Last fall the Urban Institute (UI) published a paper asking, "What, if anything, should replace the QM Patch?" Now Laurie Goodman, UI's Vice President, Housing Finance Policy, is writing that, as the patch's expiration nearing, new evidence shows an answer to that question is becoming crucial.
The "patch" is part of the qualified mortgage (QM) rule developed by the Consumer Financial Protection Bureau (CFPB) to implement the Ability to Repay (ATR) portion of The Dodd-Frank Wall Street Reform and Consumer Protection Act.
The ATR rule requires that lenders make a reasonable and good faith determination of a borrower's ability to repay a loan taking into consideration income, assets, debt, and employment. One way in which a lender can comply with the ATR rule is through originating a QM. A general QM requires a debt-to-income (DTI) ratio of 43 percent. However, as the FHA, VA, and USDA have different rules on debt, they were excluded from the DTI limit, leaving it only to apply to the GSEs Freddie Mac and Fannie Mae and non-government affiliated lenders.
After the rule was implemented this was corrected with the "patch" which allows lenders to obtain the "safe harbor" afforded by the ATR rule as long as a QM loan they originate is otherwise eligible for purchase by one of the GSEs. The Safe Harbor protects lenders from lawsuits that maintain they failed to appropriately qualify a borrower's repayment ability.
The GSE patch is set to expire on January 10, 2021 or when the GSEs are released from government conservatorship, whichever comes earlier.
Goodman used databases developed by Recursion Company, a financial analytics firm, to show why it's important to address the expiration of the patch. The principal reasons she presents is that the patch disproportionately benefits minority and low-income borrowers. Should it be allowed to expire in less than two years without some type of fix, it will further disadvantage those underserved groups.
The QM rule, she says, eliminated the riskiest loans, those requiring interest only or balloon payments or adjustable rate mortgages that might result in negative amortization. As further safeguard is that loans sold to GSE including those covered by the GSE patch, must still go through the rigorous GSE underwriting process.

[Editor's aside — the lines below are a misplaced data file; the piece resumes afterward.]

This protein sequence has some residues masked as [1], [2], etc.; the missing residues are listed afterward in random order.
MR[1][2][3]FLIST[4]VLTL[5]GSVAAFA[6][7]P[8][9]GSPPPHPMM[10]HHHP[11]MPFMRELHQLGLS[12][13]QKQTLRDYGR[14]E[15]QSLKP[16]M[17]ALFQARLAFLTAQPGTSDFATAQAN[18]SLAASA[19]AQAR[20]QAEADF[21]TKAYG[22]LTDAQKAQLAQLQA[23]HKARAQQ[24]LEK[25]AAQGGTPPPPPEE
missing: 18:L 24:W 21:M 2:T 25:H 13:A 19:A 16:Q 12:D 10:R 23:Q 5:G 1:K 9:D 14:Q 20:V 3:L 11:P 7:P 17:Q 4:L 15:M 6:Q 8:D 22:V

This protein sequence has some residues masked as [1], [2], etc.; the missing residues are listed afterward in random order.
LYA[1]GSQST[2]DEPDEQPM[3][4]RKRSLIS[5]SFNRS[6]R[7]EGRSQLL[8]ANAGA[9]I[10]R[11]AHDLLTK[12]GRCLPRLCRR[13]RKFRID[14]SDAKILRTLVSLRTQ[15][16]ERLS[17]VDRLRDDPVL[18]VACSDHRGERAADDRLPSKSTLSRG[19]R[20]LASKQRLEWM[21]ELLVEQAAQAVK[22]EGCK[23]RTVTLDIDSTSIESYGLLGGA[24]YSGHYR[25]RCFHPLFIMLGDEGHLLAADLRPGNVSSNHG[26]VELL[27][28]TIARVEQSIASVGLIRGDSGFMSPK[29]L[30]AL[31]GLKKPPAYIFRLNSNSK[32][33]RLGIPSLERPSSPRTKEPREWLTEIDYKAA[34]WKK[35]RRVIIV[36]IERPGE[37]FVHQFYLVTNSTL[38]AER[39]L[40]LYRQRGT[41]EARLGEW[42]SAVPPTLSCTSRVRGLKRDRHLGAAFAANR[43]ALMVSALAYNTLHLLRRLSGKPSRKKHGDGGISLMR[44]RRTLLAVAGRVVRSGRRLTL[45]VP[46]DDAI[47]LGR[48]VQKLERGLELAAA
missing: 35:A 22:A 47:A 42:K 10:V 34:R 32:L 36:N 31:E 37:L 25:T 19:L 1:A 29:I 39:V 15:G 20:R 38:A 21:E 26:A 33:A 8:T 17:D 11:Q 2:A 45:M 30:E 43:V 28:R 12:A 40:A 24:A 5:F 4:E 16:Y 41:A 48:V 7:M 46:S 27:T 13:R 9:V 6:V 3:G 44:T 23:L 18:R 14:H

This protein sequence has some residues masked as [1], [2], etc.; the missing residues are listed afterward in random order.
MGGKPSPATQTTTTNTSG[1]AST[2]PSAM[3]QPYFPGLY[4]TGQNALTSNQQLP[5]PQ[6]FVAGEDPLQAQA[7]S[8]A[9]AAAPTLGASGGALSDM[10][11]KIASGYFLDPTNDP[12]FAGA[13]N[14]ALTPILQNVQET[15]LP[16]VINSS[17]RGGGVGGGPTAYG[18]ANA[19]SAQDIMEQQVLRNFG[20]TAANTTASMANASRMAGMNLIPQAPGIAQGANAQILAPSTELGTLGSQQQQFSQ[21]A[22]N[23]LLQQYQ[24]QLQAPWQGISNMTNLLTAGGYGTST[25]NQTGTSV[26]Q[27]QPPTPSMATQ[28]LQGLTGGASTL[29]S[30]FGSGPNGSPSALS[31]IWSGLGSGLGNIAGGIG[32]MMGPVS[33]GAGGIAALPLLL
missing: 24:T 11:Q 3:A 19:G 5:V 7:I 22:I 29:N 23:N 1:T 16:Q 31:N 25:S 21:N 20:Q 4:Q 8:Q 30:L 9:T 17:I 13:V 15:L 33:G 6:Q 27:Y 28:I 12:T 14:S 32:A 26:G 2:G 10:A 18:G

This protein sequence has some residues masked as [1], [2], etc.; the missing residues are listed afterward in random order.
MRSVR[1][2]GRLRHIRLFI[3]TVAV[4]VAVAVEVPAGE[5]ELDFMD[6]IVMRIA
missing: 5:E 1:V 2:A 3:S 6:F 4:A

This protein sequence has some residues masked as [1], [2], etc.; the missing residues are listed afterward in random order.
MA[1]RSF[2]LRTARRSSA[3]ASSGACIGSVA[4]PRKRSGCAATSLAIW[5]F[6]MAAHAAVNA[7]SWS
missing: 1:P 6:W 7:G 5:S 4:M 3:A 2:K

The patch went into effect in 2014, and approximately 19 percent of GSE loans from then through 2018, 3.3 million loans, were made possible by the patch. The number of those loans was rising in the latter part of the period as interest rates as well as home prices rose. These factors forced many homebuyers to borrow more in comparison with their incomes, while higher rates had an additional impact on their monthly payments and debt ratio.
The CFPB is currently deciding the fate of this patch-whether to keep it in place, let it expire, or modify it and Goodman says it would be helpful to know who it serves in terms of race, ethnicity, and income. Until now that information has not been available in publicly available origination data.
Li Chang of Recursion has matched data collected through the Home Mortgage Disclosure Act (HMDA) which does contain race, ethnicity, and income information, with GSE origination data. Goodman says the results are not surprising but do quantify and confirm that high DTI borrowers through the GSEs are disproportionately minorities with incomes that average less than borrowers with lower DTIs.
Chang's work illustrates that as DTIs increase, the proportion of white borrowers decreases, and the proportion of all other minority borrowers increases. For example, only 3.5 percent of loans with DTI's under 43 percent are made to African Americans, and 6.4 percent are made to Hispanics. The percentage of loans over 43 percent made to the two racial groups were 4.5 percent and 8.9 percent respectively. This suggests that African Americans are 29.0 percent more likely to have a loan permitted by the patch than allow without it as were 38 percent more Hispanics. The results were consistent for both purchase and refinance loans; minority borrowers are overrepresented in the higher DTI buckets.
Also, as DTIs increase, incomes decline. The income of borrowers with DTIs over 43 is 10 to 15 percent lower than the income of borrowers with DTIs less than or equal to 43 DTI. This is true for all races and ethnicities. For non-Hispanic whites, for example, the median income was $92,000 for those with the lower DTIs and $79,000 for those over 43 percent. For African Americans with higher DTIs the median was $80,000, compared with $75,000 for those within the non-patch bucket. For Hispanic borrowers, the difference is $72,000, compared with $67,000 respectively.
Asian Americans, who tend to live in the higher cost areas and thus have the highest incomes, the pattern is still the same. Those with lower DTIs have a median income of $111,000, compared with $92,000 for those on the higher end.
Goodman concludes, "This new evidence firmly establishes that the GSE patch disproportionately benefits minority borrowers and borrowers whose incomes are at the lower end for new homeowners. This finding suggests that if the patch is not extended, a replacement should be found that supports credit availability for minority borrowers."